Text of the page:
Being Oscar host is a hard enough job for one person; it's tripped up such skilled comics as Chevy Chase, David Letterman, Jon Stewart and Chris Rock. You have to be able to pay homage to the prestige of the occasion while deflating the pretensions of the pampered Hollywood egos in attendance. You have to play to the insiders in the room and the outsiders watching at home. And you have to keep things zipping along in a show that seems doomed to run 3 1/2 hours no matter what you do. This year's Academy Awards telecast seemed to suggest that the job of host was too big for one person. Still, as good a job as Steve Martin and Alec Baldwin did together, maybe the producers should have gone in the other direction and gone with no host at all.
Being Oscar host is a hard enough job for one person; it's tripped up such skilled comics as Chevy Chase, David Letterman, Jon Stewart and Chris Rock. You have to be able to pay homage to the prestige of the occasion while deflating the pretensions of the pampered Hollywood egos in attendance. You have to play to the insiders in the room and the outsiders watching at home. And you have to keep things zipping along in a show that seems doomed to run 3 1/2 hours no matter what you do.
Shortly before the show, on the red carpet, Tina Fey noted that both men, who have hosted 'Saturday Night Live' more than any other performers, are comfortable in front of a live audience, but that hosting the Oscars might be even easier than hosting 'SNL' for them because they had to be responsible for only about 20 minutes of material.
On paper, Martin and Baldwin both seemed like ideal hosts. Both have impeccable comic timing and deadpan delivery, capable of turning on a dime between seriousness and mockery. Both have been embraced by Hollywood yet remain outsiders to the more exclusive club of Oscar winners (a tension that all-time champion Oscar host Bob Hope managed to milk successfully for decades). Plus, Martin had hosted nimbly twice before.
As it turned out, Martin and Baldwin worked well together, with Baldwin taking most of the straight lines and letting Martin take most of the punchlines. They bickered amiably, offering on stage a parody of the friendly one-upmanship going on in the front rows of the Kodak Theatre. They didn't sing and dance (they left that task to opener Neil Patrick Harris, apparently auditioning for next year's Oscar hosting slot), but they rattled off some well-written jokes, did some good sight gags (donning 3-D glasses to peer at James Cameron, spraying pesticide on some of those floating mystical seeds from 'Avatar,' cuddling up together to watch part of the show from under a Snuggie). And they provided levity when things threatened to get somber (as Martin did when he followed 'Precious' screenwriter Geoffrey Fletcher's tearful, halting speech by fake-boasting that he'd written the speech for Fletcher).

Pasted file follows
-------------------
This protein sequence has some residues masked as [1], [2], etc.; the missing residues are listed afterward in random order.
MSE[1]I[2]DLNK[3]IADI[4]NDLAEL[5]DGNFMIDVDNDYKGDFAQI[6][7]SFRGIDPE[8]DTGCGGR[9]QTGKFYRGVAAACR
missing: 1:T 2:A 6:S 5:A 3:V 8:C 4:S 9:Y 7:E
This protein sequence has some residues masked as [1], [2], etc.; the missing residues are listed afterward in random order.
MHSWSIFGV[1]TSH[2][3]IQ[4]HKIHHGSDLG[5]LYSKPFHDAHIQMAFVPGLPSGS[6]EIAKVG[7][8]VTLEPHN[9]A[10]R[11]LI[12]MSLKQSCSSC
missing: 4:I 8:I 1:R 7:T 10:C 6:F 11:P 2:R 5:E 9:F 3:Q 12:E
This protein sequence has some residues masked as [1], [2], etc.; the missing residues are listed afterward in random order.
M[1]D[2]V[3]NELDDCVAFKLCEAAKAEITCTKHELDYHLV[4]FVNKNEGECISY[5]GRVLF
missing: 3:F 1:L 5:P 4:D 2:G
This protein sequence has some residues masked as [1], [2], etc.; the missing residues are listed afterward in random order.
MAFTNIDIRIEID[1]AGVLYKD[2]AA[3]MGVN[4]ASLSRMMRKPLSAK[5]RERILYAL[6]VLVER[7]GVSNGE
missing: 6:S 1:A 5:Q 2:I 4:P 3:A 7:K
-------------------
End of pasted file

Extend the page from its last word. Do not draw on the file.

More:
Not everything worked (a 'Paranormal Activity' parody was a time-waster), but overall, they seemed to meet the job's impossible demands.
Still, imagine if the Oscars followed the example of the Golden Globes and the Grammys and had no host. For one thing, the show would be 20 minutes shorter. (Or maybe the producers would find time to restore the Honorary Oscars, like those given this year to Lauren Bacall and Roger Corman, instead of shunting them aside to a separate event.) It's not like the entertainment world's most august awards ceremony needs jokes at its winners' expense, especially if it offers enough other spectacle (movie clips, music, dancing, tearful speeches, wardrobe near-malfunctions). Plus, no one is ever going to do as good a job as Hope or Billy Crystal (who apparently can't be coaxed back to the Oscar podium), so by not having a host, the Academy won't risk disappointing viewers at home or embarrassing the bigshots inside the theater.
The Oscar producers tried a lot of innovations this year -- 10 Best Picture nominees, no Best Song nominee performances, more intimate seating for the nominees, no stage time for the president of the Academy or the PriceWaterhouseCoopers accountants who count the ballots. But if they really want to make a change that would streamline the show, what if they just got rid of the thankless emcee job?
Aw, hell, just get it over with and announce you've already hired next year's host. Suit up, Neil.
|Nobody. They don't need a host.||144 (16.9%)|
|Steve Martin and Alec Baldwin should repeat.||188 (22.1%)|
|Neil Patrick Harris. He's hosted everything else.||181 (21.3%)|
|Bring back Billy Crystal!||338 (39.7%)|